Every decade needs its ambassador of bad juju, the kind of sneering, self-involved superstud who bewitches, bothers and bewilders ordinarily intelligent women (and a smattering of men, no doubt) with his sheer pheromonal aura. Greg Dulli has done a neat job of claiming that role for himself: the frontman of Cincinnati’s Afghan Whigs — and, more recently, the Twilight Singers — is possessed of an impressive swagger and one of the more (melo)dramatic voices this side of Jim Morrison. Dulli comports himself like a throwback to a pre-(sexual)-revolutionary era when women were unsuspecting prey just waiting to fall victim to a rod-packin’ romeo.
There’s a surprising amount of subtlety — sophistication, even — rustling beneath the boozy, gutter-rat surface of the quartet’s self-released debut. While Dulli’s desperate, breathless rasp recalls Hootenanny-era Paul Westerberg (as does his uncommon wordsmithery: check out the bittersweet “Here Comes Jesus”), the rest of the Whigs stir ’70s rock — from punk to pomp — into an aural hurricane with one hypnotic eye. An altogether terrific debut.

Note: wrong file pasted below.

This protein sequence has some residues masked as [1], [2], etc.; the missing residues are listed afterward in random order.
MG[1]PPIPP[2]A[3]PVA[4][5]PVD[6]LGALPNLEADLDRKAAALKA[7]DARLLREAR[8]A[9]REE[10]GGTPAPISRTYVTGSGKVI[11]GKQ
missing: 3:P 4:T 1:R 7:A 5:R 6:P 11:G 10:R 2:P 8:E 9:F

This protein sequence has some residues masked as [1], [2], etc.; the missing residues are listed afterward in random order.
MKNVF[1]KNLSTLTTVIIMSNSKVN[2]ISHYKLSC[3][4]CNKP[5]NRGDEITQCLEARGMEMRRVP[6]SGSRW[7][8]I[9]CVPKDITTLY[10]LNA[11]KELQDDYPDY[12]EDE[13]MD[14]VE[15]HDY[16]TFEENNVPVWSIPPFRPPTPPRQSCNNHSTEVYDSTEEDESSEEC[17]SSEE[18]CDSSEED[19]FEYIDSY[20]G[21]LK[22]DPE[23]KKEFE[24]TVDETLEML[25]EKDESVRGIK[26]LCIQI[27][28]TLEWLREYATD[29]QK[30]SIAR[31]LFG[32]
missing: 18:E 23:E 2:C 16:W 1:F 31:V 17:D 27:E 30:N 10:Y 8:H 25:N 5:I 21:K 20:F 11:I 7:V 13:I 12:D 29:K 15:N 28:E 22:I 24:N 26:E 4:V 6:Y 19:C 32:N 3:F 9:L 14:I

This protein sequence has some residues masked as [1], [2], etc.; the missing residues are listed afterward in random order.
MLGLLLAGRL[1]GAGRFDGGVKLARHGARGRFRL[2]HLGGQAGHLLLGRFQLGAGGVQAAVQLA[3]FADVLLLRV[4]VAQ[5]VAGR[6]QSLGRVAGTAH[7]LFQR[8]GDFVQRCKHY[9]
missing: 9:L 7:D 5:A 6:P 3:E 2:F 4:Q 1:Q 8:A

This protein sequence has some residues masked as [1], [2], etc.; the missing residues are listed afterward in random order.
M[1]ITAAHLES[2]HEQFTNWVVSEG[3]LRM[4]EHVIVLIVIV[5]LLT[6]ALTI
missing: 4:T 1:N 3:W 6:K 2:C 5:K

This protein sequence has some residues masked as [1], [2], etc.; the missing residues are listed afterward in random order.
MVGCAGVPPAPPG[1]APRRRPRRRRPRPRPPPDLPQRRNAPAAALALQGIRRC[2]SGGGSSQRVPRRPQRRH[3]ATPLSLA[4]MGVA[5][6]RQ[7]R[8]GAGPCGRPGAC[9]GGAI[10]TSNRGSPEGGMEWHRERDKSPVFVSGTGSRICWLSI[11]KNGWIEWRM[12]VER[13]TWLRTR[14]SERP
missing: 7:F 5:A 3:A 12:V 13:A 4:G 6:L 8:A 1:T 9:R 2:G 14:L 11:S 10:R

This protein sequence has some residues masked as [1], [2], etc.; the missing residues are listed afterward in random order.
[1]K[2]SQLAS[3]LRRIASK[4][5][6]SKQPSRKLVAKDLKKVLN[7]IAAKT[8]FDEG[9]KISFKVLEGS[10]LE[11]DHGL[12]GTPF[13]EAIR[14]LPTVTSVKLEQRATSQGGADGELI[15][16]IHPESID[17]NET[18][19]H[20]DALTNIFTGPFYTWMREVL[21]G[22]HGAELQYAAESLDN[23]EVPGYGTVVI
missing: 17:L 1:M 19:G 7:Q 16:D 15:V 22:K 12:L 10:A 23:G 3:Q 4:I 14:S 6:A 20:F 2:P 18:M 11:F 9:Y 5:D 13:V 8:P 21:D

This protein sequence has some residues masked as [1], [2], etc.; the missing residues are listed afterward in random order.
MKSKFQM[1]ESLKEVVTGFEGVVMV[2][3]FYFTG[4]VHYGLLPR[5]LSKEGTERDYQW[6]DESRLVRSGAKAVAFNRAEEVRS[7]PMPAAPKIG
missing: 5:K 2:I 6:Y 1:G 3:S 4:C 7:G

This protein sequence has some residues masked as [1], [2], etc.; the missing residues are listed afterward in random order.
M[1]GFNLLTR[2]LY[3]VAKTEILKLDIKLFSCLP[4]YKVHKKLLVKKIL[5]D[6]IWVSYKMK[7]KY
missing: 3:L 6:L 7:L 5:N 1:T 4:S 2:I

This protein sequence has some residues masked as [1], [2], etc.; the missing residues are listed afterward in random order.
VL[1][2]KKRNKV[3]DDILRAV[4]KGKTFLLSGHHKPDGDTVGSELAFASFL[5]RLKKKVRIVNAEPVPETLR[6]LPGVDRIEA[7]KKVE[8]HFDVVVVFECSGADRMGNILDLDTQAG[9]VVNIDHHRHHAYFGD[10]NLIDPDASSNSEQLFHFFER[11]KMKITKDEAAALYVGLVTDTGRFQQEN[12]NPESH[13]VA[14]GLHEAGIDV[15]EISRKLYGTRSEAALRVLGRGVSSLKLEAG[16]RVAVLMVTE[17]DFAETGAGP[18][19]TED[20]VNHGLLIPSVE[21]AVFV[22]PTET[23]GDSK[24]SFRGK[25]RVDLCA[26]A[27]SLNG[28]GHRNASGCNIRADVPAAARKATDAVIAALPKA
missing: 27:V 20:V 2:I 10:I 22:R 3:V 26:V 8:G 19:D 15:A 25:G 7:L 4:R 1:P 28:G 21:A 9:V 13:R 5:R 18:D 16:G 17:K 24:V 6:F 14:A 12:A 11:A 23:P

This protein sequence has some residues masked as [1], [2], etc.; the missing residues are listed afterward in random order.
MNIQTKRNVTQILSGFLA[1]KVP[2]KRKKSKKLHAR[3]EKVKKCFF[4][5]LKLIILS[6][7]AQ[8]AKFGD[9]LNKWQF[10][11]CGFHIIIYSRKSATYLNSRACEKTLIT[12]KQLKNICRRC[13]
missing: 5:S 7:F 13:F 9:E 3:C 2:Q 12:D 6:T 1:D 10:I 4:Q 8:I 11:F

Typically gauzy Jack Endino production instantly brands Up in It as a Sub Pop issue. While the increased volume follows suit, the Whigs still wax more lyrical than their thrash’n’burn label contemporaries. There’s more implied in the affecting “I Know Your Little Secret” and the disjointed country swing of “Son of the South” than mere sonic overkill, an effect somewhat reflected in the sleeve art’s understated creepiness. (Three tracks from Big Top Halloween are included on the Up in It CD.)
The strangely flamboyant Congregation marks the beginning of Dulli’s metamorphosis from everypunk wallflower to rakish scoundrel with a heart of glass. At various points on the spaciously constructed set, the singer portrays himself as obscure object of desire (“Conjure Me”), subjugate lover (the coy smack anecdote “I’m Her Slave”) and, most convincingly, sexual predator (“Tonight”). The other Whigs do an impressive job of contriving panoramic images through judicious use of wah-wah guitar (Rick McCollum’s contribution to the breathless “Turn on the Water”) and the tribal drumbeats with which Steven Earle invokes an air of ritualistic surrender. The all-covers Uptown Avondale EP reveals a heretofore hidden facet of the band’s art: an ability to delve into classic soul music without sounding patronizing or ironic. Dulli doesn’t miss a vocal trick on bodice-rippers like Freda Payne’s “Band of Gold” and — more surprisingly — gives a sensitive, nuanced reading of Dallas Frazier’s “True Love Travels on a Gravel Road.”